“More human than human is our motto.”
What’s it about?
Rick Deckard is a retired Los Angeles cop in the year 2019 (the movie was made back in 1982), a dystopian future where population, pollution and corporate advertising thrive on and off the streets. With globalization having created a mixed culture society, and the Earth not being able to support its ever-rising population, humankind has taken to off-world colonization. For this purpose, among many others, were created ‘replicants’, androids indistinguishable from humans but for their dictated short life span. When called back in to hunt down a batch of rogue replicants, Deckard finds himself entangled in an investigation into the corporations that rule this world, and the ever-present question of what it means to be alive.
Why watch it?
Blade Runner is, simply put, the singular film that has influenced all of sci-fi cinema since; its shades and inspiration still felt in every dystopian story and world created since. Loosely adapted from Philip K Dick’s novel ‘Do Androids Dream of Electric Sheep?’, Ridley Scott’s magnum opus throws open the questions of the ethics of artificial intelligence, god complexes, and the essential one of what it means to be human – a question especially relevant today when our civilization stands on the brink of AI creation. Definitely a movie that demands multiple viewings, this brilliant and never-before-seen blend of film-noir and cyber-punk will keep drawing you back in for more. With almost every shot by Jordan Cronenweth too captivating to take your eyes off, accompanied by the transcendent background score by Vangelis, this is an audio-visual treat you definitely do not want to miss. Oh, and also, its sequel is out now, and it’s pretty brilliant, so I’d suggest you watch this right now, and then go watch Blade Runner 2049 at the best screen near you.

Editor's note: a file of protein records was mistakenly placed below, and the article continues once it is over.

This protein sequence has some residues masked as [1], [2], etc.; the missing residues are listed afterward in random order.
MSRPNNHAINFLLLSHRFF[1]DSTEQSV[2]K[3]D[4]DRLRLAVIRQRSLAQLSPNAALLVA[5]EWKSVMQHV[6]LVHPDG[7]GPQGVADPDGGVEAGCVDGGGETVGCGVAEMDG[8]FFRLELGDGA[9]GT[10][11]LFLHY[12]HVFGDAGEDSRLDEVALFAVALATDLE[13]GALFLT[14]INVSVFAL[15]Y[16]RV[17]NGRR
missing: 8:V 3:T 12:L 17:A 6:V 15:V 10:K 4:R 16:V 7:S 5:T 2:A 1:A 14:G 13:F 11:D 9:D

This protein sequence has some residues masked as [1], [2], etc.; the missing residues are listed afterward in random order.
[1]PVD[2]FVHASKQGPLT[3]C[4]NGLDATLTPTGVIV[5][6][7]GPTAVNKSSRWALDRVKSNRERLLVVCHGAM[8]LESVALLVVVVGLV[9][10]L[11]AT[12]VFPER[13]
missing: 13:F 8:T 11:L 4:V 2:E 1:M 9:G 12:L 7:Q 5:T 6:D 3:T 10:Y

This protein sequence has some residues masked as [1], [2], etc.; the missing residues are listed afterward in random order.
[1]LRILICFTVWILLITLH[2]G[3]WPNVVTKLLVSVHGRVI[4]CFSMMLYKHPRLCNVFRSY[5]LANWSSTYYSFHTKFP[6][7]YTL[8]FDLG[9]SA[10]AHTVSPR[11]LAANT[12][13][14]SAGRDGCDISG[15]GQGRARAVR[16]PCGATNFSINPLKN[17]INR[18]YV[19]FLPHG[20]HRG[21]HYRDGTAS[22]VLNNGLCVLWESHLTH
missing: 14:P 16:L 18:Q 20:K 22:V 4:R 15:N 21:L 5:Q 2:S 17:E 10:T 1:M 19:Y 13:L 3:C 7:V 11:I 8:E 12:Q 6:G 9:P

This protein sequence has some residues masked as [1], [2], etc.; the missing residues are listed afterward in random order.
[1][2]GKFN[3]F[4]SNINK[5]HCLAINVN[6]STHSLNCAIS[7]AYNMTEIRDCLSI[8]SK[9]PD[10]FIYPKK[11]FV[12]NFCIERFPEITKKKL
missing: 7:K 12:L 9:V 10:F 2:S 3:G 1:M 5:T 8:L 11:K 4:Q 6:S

Who made it?
A truly unique film that combines the geniuses of Philip K Dick, Ridley Scott, Jordan Cronenweth and Vangelis, this is an artistic powerhouse like none other. Harrison Ford plays the cold and problematic character of Deckard, but is overshadowed by the magnetic performance of Rutger Hauer in his career-defining role as the replicant Batty, while Sean Young plays Rachel, an employee of the Tyrell Corporation and the ‘femme fatale’ of this neo-noir tale.
What’s the best part?
Where can I begin? The very opening of the film panning the landscape of 2019 Los Angeles, the famous eye shot, the first meeting with Rachel and the use of the Voight-Kampff machine, all of them are brilliant scenes with breathtaking imagery and almost meditative music. But for my personal favorite, I’ll just leave this first line from one of the best monologues to have graced the big screen:
‘I’ve seen things you people wouldn’t believe…‘
OH, AND PLEASE WATCH THE FINAL CUT OF THE FILM. DO NOT EVEN GO NEAR THE THEATRICAL RELEASE. JUST DON’T. TRUST ME. [Hint: It is background-narrated by a couldn’t-care-less Harrison Ford, and severely restricts the scope of the film.]